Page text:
Book Review: “What Kind of Ancestor Do You Want to Be?”

Review What Kind of Ancestor Do You Want to Be
“What Kind of Ancestor Do You Want to Be?”
Edited by John Hausdoerffer, Brooke Parry Hecht, Melissa K. Nelson and Katherine Kassouf Cummings
The University of Chicago Press, 2021
248 pages, paperback, $27.50

“What Kind of Ancestor Do You Want to Be?” is a thought-provoking book that encourages readers to consider their impact on future generations and the environment.

This collection presents the idea that we are all ancestors-in-waiting and that the choices we make today will shape the world that our descendants inherit. It draws on insights from Indigenous communities and ecology to suggest that we should approach our role as ancestors with humility, reverence and respect for the natural world.

One of the strengths of the book is the variety of personal stories, interviews, philosophical insights and scientific data that is woven together within its pages from the many collaborators who are pondering this same question. Besides the actual poems included within, there is a poetic tone that carries throughout the book making it pleasant to read even when dealing with some of the heavier aspects of our current time.

In Enrique Salmón’s contributed essay, the author of “Iwígara: American Indian Ethnobotanical Traditions and Science,” which was reviewed in the spring 2022 issue of The MOF&G, states he wants to be the kind of ancestor that is known to the Earth as a friend. Salmón offers a practice he gives to his students for knowing a place and connecting to it: visit it weekly at sunrise or sunset, use all one’s senses to take it in, notice its changes, one’s feelings and so on. Of course, land and place are important to what kind of ancestor people want to be and how people connect with their ancestors. Winona LaDuke tells us to care for the place we know so those that follow can live there too. Lindsey Lunsford’s poignant essay repeats her desire to leave a place to sit in the world — land — to the children of tomorrow as her grandparents left to her. Even within this though she writes of the horrors that have happened to Black people, her people, that have left so many displaced and without land or such a place to pass on.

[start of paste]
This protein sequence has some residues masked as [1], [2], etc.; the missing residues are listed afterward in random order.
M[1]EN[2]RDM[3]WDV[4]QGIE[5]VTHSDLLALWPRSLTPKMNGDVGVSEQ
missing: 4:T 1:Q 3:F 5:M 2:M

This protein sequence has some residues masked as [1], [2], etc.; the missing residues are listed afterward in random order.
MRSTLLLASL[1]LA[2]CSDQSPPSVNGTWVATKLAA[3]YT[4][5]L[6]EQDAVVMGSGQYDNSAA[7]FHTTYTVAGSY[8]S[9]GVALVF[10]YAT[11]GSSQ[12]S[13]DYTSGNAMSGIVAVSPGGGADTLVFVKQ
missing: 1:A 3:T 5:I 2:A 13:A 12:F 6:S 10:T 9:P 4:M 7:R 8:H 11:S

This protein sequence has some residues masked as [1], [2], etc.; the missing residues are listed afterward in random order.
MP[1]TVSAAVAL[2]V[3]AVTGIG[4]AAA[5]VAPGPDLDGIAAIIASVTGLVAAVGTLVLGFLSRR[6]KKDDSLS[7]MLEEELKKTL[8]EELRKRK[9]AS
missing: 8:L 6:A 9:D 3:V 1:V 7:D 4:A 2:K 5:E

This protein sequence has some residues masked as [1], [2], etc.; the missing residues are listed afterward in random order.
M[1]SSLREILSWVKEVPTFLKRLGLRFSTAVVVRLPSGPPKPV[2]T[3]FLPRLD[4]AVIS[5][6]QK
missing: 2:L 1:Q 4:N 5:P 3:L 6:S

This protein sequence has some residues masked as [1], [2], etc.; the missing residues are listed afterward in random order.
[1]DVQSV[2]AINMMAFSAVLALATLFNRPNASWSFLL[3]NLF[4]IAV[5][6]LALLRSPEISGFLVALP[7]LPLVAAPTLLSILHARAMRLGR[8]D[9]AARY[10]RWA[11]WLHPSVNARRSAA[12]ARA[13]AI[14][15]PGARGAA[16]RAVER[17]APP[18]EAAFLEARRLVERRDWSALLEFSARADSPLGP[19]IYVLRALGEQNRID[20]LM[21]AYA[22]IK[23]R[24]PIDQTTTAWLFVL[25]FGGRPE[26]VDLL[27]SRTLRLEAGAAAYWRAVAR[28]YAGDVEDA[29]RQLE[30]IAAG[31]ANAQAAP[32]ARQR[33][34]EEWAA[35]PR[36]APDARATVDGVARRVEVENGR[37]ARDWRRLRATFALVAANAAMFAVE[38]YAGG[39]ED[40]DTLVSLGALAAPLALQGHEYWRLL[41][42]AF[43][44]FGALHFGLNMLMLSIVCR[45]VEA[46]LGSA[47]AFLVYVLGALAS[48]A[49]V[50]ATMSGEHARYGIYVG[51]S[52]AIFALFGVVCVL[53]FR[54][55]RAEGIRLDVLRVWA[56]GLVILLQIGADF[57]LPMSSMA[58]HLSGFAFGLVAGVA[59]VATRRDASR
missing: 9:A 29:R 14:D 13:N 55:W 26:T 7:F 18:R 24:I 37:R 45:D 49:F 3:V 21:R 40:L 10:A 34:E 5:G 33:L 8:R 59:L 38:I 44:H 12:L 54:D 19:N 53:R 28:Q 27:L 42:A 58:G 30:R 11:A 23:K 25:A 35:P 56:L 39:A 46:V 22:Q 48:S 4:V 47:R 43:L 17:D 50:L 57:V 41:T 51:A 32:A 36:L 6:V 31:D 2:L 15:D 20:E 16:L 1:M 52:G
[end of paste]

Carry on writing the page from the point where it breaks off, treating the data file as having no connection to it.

Corn is mentioned in more than one essay as an ancestor. Kaylena Bray writes with veneration about the relationship between farmers and corn, and about saving their seeds as a way to remain sovereign. Rowen White, founder and creative director of Sierra Seeds from the Mohawk community of Akwesasne, begins her piece in her cornfield and goes on to weave stories of seeds and her prayer that her ancestral legacy will be “that of a seed song sung from the mouths of her grandchildren that know no hunger.”

Overall, “What Kind of Ancestor Do You Want to Be?” is a timely and important book that encourages us, from many different views and voices, to think beyond our own lifetimes. Picking a line to summarize the book from Lyla June Johnston’s poem “Time Traveler,” “It’s not about you. It’s not about you. It’s about the song that is traveling through.” May we all consider the impact of our choices on future generations and thoughtfully consider the themes of this book. 

Denise DeSpirito, Of the Spirit Herbals, Rockland, Maine

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